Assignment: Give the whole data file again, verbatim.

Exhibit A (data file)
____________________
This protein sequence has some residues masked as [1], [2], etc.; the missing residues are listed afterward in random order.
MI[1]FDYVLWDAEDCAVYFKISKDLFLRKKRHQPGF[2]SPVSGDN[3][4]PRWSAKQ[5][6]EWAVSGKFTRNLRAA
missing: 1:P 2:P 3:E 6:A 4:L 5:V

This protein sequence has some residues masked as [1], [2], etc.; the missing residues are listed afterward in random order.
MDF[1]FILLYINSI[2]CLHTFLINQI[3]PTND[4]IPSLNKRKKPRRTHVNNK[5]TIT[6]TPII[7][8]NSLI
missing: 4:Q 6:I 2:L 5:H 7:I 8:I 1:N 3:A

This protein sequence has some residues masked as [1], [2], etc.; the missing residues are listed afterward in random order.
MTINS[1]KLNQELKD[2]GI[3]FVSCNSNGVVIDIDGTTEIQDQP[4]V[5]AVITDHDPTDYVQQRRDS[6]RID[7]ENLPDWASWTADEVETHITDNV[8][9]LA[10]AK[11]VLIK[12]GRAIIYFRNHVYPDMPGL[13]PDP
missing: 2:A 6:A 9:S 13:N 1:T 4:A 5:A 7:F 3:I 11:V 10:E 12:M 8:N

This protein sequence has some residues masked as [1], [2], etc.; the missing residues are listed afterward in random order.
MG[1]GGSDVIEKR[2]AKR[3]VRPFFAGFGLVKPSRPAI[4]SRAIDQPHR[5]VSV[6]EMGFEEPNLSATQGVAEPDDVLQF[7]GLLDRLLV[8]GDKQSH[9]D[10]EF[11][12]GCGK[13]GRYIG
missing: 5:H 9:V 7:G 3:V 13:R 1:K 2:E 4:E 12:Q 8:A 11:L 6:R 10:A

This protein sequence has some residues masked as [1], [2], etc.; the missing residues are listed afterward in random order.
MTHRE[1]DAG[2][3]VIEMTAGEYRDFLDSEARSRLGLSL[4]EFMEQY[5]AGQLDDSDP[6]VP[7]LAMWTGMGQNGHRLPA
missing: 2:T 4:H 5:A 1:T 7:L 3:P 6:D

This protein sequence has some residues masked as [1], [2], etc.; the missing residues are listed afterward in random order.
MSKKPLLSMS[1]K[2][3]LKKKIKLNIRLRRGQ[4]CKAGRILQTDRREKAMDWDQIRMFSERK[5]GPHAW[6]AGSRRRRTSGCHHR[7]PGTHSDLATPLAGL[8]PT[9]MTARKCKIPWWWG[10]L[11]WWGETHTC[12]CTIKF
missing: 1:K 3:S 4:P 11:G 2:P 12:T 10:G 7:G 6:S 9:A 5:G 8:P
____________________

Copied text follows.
This protein sequence has some residues masked as [1], [2], etc.; the missing residues are listed afterward in random order.
MI[1]FDYVLWDAEDCAVYFKISKDLFLRKKRHQPGF[2]SPVSGDN[3][4]PRWSAKQ[5][6]EWAVSGKFTRNLRAA
missing: 1:P 2:P 3:E 6:A 4:L 5:V

This protein sequence has some residues masked as [1], [2], etc.; the missing residues are listed afterward in random order.
MDF[1]FILLYINSI[2]CLHTFLINQI[3]PTND[4]IPSLNKRKKPRRTHVNNK[5]TIT[6]TPII[7][8]NSLI
missing: 4:Q 6:I 2:L 5:H 7:I 8:I 1:N 3:A

This protein sequence has some residues masked as [1], [2], etc.; the missing residues are listed afterward in random order.
MTINS[1]KLNQELKD[2]GI[3]FVSCNSNGVVIDIDGTTEIQDQP[4]V[5]AVITDHDPTDYVQQRRDS[6]RID[7]ENLPDWASWTADEVETHITDNV[8][9]LA[10]AK[11]VLIK[12]GRAIIYFRNHVYPDMPGL[13]PDP
missing: 2:A 6:A 9:S 13:N 1:T 4:A 5:A 7:F 3:I 11:V 10:E 12:M 8:N

This protein sequence has some residues masked as [1], [2], etc.; the missing residues are listed afterward in random order.
MG[1]GGSDVIEKR[2]AKR[3]VRPFFAGFGLVKPSRPAI[4]SRAIDQPHR[5]VSV[6]EMGFEEPNLSATQGVAEPDDVLQF[7]GLLDRLLV[8]GDKQSH[9]D[10]EF[11][12]GCGK[13]GRYIG
missing: 5:H 9:V 7:G 3:V 13:R 1:K 2:E 4:E 12:Q 8:A 11:L 6:R 10:A

This protein sequence has some residues masked as [1], [2], etc.; the missing residues are listed afterward in random order.
MTHRE[1]DAG[2][3]VIEMTAGEYRDFLDSEARSRLGLSL[4]EFMEQY[5]AGQLDDSDP[6]VP[7]LAMWTGMGQNGHRLPA
missing: 2:T 4:H 5:A 1:T 7:L 3:P 6:D

This protein sequence has some residues masked as [1], [2], etc.; the missing residues are listed afterward in random order.
MSKKPLLSMS[1]K[2][3]LKKKIKLNIRLRRGQ[4]CKAGRILQTDRREKAMDWDQIRMFSERK[5]GPHAW[6]AGSRRRRTSGCHHR[7]PGTHSDLATPLAGL[8]PT[9]MTARKCKIPWWWG[10]L[11]WWGETHTC[12]CTIKF
missing: 1:K 3:S 4:P 11:G 2:P 12:T 10:G 7:G 6:S 9:A 5:G 8:P